EyeNet Magazine

Practice Perfect

Eight Marketing Techniques to Build Patient Volume

By Chris McDonagh, Associate Editor

When patients have a choice of providers, how do they choose which practice to visit? By promoting your strengths effectively and ethically, you can ensure that you’re on their short list. And if you can use those strengths to differentiate yourself from your peers, you will be top of the list, said L. Renee Hatfield, a former auditor and investigator who is now senior consultant at Health Care Economics, an Indianapolis-based consultancy.

Take Stock of Your Strengths
Consider what qualities your prospective patients might have on their wish list.

Cost. If you want to stay off the Federal Trade Commission’s radar screen, you should be very careful when promoting your practice on the basis of cost. “We have received a lot of complaints about advertisements that purportedly offer very low cost LASIK. The FTC has determined a number of them to be bait-and-switch promotions,” said Mara Pearse Burke, manager of the Academy’s ethics program.

Convenience. Emphasize any attributes that make your practice easily accessible, such as ample parking, proximity to public transit and extended hours of service.

Clinical expertise. If you have an exceptional amount of experience in the field, have had additional training or are using the latest technology, those factors may help to differentiate your practice, said Ms. Hatfield. “Market your leadership in the field—but try and put it in layman’s terms.”

Courtesy. Friendly service starts with physicians and administrators. You have to practice it daily for your staff to follow suit, and you need to make sure that they are following your example, said Ms. Hatfield. When staff relate to patients with warmth and understanding, “people will remember that and they’ll come back.”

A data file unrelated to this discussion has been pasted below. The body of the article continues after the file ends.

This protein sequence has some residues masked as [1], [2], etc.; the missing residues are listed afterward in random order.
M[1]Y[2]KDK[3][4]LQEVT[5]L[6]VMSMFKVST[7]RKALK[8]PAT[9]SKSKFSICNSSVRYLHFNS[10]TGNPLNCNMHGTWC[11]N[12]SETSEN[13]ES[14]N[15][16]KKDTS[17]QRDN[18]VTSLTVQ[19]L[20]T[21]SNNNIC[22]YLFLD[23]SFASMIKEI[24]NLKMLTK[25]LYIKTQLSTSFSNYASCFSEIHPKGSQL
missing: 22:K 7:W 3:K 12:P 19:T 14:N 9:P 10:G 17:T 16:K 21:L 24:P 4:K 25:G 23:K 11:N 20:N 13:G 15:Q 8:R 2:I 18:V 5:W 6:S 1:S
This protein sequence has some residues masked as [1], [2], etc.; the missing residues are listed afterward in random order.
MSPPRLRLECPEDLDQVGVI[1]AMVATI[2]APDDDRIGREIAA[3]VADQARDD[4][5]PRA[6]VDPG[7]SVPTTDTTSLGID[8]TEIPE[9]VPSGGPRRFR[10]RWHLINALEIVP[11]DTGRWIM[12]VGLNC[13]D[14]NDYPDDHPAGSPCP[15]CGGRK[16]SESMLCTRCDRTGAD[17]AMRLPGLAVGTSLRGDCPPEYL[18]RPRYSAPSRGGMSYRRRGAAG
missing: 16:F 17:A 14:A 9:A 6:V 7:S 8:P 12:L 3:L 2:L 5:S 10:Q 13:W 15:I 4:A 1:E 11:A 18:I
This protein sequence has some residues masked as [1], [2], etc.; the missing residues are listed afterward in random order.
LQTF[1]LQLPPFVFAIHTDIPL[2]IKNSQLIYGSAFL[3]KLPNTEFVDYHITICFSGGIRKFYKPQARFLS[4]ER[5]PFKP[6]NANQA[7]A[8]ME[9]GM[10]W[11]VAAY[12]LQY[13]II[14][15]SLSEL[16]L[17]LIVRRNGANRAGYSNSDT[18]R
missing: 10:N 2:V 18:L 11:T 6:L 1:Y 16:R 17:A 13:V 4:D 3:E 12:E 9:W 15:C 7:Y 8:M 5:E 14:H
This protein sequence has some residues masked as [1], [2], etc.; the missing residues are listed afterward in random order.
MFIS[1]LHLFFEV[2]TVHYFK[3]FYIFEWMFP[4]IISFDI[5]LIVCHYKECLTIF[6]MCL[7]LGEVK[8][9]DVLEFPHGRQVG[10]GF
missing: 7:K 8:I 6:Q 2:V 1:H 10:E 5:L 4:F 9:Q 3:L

Community presence. If you have been practicing in town for a long time, that longevity implies both patient satisfaction and loyalty to the community. “Even in a big city people love that, and in a small town it means everything,” said Ms. Hatfield.

Eight Marketing Techniques
“Some marketing strategies are free and some aren’t. My suggestion would be to utilize as many of these as you can,” said Ms. Hatfield.

1. Send out press releases and enjoy free publicity in print, on the air and online. “Send these out whenever you get new certification, buy new equipment, change opening hours or sponsor a screening. The more you get your name out, the better,” said Ms. Hatfield.

To make sure your press release gets the attention it deserves, your headline and opening sentence should summarize its content in an attention-grabbing way. The release itself should focus on news that is interesting, timely and useful for the intended audience, while avoiding hype and exaggeration. Finally, include as much contact information as possible.

For free customizable press releases, visit www.aao.org/eyemd and click “Monthly Observances.”

2. Speak at health fairs to help define ophthalmology, explain what you do and get people familiar with your practice. “Attending health fairs does take time away from your office, but the audience wants to be there and you can personally interact with people,” said Ms. Hatfield.

3. Send out mailers to a targeted audience. When you buy your mailing list, you can request addresses of households that meet certain demographic criteria. Your parameters might include zip code, income, occupation, age, length of residence and number of children.

4. Give out Rolodex cards, but keep them simple—if you go into too many specifics, you’ll have to send out new cards every time there’s a change in your practice, said Ms. Hatfield. “People do keep Rolodex cards. They can be an extremely effective way of marketing your practice, especially if you make the top of the card very colorful so people can easily find your card when they’re flicking through their Rolodex.”